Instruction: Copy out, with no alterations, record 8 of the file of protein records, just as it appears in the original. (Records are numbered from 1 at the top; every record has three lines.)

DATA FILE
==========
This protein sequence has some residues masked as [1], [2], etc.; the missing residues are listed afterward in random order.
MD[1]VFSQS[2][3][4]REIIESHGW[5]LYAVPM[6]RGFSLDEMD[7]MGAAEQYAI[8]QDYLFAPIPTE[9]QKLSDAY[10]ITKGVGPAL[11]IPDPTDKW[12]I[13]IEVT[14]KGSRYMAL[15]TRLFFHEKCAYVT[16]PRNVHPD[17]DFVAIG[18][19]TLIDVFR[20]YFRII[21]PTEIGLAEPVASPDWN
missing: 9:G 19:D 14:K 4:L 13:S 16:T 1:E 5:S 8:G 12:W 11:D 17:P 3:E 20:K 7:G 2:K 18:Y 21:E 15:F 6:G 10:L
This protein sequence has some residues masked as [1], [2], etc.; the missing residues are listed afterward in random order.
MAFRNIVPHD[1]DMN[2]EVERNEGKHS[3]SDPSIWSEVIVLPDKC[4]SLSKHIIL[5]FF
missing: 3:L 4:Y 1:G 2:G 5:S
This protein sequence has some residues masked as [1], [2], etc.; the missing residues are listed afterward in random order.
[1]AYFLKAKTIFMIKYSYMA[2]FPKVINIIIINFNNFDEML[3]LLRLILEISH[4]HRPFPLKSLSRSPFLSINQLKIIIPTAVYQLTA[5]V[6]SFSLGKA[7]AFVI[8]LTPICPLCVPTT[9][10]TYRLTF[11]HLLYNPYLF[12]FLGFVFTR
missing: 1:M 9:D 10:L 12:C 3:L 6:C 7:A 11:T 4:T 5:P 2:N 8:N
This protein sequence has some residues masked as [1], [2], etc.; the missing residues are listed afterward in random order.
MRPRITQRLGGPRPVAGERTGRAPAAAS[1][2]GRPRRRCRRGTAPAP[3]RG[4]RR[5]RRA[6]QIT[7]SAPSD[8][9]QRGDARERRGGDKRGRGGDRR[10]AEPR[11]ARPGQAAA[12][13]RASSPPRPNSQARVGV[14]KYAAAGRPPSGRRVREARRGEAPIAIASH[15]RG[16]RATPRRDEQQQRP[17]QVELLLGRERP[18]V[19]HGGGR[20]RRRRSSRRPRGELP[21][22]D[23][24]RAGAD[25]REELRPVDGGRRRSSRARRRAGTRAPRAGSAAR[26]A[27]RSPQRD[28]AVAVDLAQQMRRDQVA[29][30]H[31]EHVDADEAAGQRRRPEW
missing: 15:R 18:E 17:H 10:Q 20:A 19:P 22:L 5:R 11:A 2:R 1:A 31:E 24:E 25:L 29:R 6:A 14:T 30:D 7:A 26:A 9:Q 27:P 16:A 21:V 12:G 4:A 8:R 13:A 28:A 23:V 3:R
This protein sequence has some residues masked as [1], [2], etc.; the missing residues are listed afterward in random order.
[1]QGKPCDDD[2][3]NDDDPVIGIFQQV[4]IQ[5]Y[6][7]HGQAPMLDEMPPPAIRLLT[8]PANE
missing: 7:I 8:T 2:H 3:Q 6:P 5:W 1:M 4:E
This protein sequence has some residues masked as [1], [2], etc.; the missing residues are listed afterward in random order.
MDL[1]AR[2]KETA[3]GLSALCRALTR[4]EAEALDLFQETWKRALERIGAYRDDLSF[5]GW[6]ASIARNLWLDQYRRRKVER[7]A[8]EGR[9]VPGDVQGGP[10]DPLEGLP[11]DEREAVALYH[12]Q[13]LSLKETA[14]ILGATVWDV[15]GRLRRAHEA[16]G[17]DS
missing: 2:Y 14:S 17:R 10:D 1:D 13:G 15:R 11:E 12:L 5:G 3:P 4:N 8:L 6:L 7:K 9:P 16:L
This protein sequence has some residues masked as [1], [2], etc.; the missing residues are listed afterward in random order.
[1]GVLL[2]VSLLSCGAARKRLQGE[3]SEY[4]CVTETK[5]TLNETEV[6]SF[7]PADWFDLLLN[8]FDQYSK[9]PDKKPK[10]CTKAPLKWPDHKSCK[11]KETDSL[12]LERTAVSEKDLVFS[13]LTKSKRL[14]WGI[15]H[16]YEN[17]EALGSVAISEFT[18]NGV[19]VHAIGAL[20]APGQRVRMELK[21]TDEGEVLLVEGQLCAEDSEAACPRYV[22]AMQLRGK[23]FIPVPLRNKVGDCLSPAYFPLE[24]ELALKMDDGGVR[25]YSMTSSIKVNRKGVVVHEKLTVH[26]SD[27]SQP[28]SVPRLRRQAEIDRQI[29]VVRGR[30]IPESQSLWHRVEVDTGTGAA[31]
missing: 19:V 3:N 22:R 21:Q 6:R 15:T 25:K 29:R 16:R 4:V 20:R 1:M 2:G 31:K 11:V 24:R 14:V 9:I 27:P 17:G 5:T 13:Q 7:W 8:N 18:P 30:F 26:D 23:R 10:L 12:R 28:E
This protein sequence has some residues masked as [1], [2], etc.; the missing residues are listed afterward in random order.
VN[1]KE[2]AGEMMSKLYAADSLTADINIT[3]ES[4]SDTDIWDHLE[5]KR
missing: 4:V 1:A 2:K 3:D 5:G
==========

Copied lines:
This protein sequence has some residues masked as [1], [2], etc.; the missing residues are listed afterward in random order.
VN[1]KE[2]AGEMMSKLYAADSLTADINIT[3]ES[4]SDTDIWDHLE[5]KR
missing: 4:V 1:A 2:K 3:D 5:G